Back in January, there emerged a trend for taking selfies with an unusual or complex subject matter. Such images were shared and gathered together under the title Selfie Olympics. This trend follows on from other photography-based displays of physical or creative prowess, such as planking or extreme ironing. What interests me about the Selfie Olympics, however, is what it adds to the discourse of selfies, and photography more generally.
Firstly, using the notion of ‘the Olympics’ connotes competitive ways of defining and limiting photographic activities. A number of comments about the Selfie Olympics identify certain images as ‘having won’, suggesting that people can ‘stop taking selfies now’ (interestingly, the Ellen Oscar selfie was discussed similarly, as if it represented some sort of apex which would signified an end point). Selfie-taking is therefore a practice with a limited time-frame and a conclusion, through which a hierarchy of excellence is established, and which then negates the need for further activity.
Secondly, the Selfie Olympics displays an extraordinary amount of creativity, in which subjects balance on door handles, arrange complex sets and go to considerable lengths to make their images both amusing and impressive.
Others even put themselves in danger, such as @inhalecj:
This creativity (and bravery) of the Selfie Olympians is understood as being special in relation to ‘normal’ selfie-taking. The Olympic selfie which makes its subject look funny or ridiculous, yet also conveys their adept manipulation of cultural tropes, performs two functions: it enables them to present themselves socially to generate peer esteem and enable self-reflection (arguably the purpose of most selfies), but does so in a way that protects the subject from typical selfie criticism (narcissistic, boring, samey etc etc) by virtue of being unusual or amusing (image below by @mykittygobang).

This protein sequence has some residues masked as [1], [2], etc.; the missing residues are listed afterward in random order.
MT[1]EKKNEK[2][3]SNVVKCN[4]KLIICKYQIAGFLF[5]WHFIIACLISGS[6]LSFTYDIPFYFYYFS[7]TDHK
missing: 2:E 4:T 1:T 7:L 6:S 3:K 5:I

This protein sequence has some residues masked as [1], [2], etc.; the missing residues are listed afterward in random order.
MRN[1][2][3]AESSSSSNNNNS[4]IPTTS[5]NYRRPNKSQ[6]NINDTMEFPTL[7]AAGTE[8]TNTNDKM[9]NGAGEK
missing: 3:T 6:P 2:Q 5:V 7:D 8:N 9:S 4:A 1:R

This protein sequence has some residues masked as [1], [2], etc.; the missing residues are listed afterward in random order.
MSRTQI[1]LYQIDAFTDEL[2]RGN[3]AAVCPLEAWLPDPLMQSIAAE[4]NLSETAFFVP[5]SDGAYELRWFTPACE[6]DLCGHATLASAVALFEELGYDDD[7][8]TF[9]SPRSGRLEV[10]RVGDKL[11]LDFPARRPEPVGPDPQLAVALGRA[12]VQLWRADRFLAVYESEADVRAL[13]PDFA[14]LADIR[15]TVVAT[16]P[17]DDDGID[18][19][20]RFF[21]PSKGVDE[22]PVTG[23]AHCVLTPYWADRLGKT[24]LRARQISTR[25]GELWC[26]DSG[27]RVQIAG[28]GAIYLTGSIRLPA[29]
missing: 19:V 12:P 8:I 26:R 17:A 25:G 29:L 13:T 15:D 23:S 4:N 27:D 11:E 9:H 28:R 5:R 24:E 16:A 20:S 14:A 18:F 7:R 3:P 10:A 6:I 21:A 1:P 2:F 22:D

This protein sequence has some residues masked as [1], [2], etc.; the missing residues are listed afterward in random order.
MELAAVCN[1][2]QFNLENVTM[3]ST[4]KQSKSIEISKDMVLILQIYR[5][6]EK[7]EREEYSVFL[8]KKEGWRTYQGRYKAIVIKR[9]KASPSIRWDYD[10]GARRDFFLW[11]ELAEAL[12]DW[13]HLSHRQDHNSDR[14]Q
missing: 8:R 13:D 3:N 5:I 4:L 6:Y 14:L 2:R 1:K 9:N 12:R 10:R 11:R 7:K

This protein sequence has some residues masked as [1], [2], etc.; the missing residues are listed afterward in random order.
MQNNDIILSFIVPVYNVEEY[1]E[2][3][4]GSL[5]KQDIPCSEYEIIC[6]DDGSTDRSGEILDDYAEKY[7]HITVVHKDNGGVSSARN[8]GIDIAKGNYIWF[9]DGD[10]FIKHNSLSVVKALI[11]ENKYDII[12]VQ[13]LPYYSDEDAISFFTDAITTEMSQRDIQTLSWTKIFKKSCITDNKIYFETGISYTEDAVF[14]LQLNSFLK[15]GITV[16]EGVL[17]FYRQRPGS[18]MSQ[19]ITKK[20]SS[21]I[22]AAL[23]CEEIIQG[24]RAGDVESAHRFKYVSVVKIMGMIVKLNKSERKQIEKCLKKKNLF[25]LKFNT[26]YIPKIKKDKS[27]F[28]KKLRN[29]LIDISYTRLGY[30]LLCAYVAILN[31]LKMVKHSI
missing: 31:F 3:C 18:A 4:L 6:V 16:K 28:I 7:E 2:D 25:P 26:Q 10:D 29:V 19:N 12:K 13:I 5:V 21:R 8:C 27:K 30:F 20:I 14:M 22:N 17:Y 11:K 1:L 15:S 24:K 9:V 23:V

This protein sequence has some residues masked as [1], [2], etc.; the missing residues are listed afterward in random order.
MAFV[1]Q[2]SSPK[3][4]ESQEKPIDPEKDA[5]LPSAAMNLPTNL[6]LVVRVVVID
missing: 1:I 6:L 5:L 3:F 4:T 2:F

And here lies the ‘problem’ with selfies – the Selfie Olympics images are perceived to be giving something to the audience, whereas ‘normal’ selfies are seen in comparison as too personal, and therefore ‘giving’ nothing to anyone other than the subject. This demand, for the audience to be ‘given’ something, demonstrates that to see an example of self-involvement we need not look at selfie-takers, but their critics. Because the selfie is of no interest to them, the image is dismissed.
Thirdly, the Selfie Olympics, as well as acting divisively in the ways suggested above, also problematises the notion of selfies or selfie-takers being a homogenous group. This is important for my thesis, as I am arguing against the reduction of certain photographic practices to certain meanings and functions. The idea that the selfie ‘is’ something or other is a way of defining and limiting those who take them. Here, we can see that a range of purposes and identities, from the political and culturally-savvy, to the surrea (image below by @imgeezus).
But of course, a lot of these subjects are mocking selfies at the same time as taking them, ridiculing the prevalent bathroom pictures and hand gestures by taking them to an extreme. This connects with my wider argument of social media providing a context for distinguishing oneself through mocking others. The Selfie Olympics is therefore a striking example of photographic practice being used to comment on itself (image below by @djgetbizzy).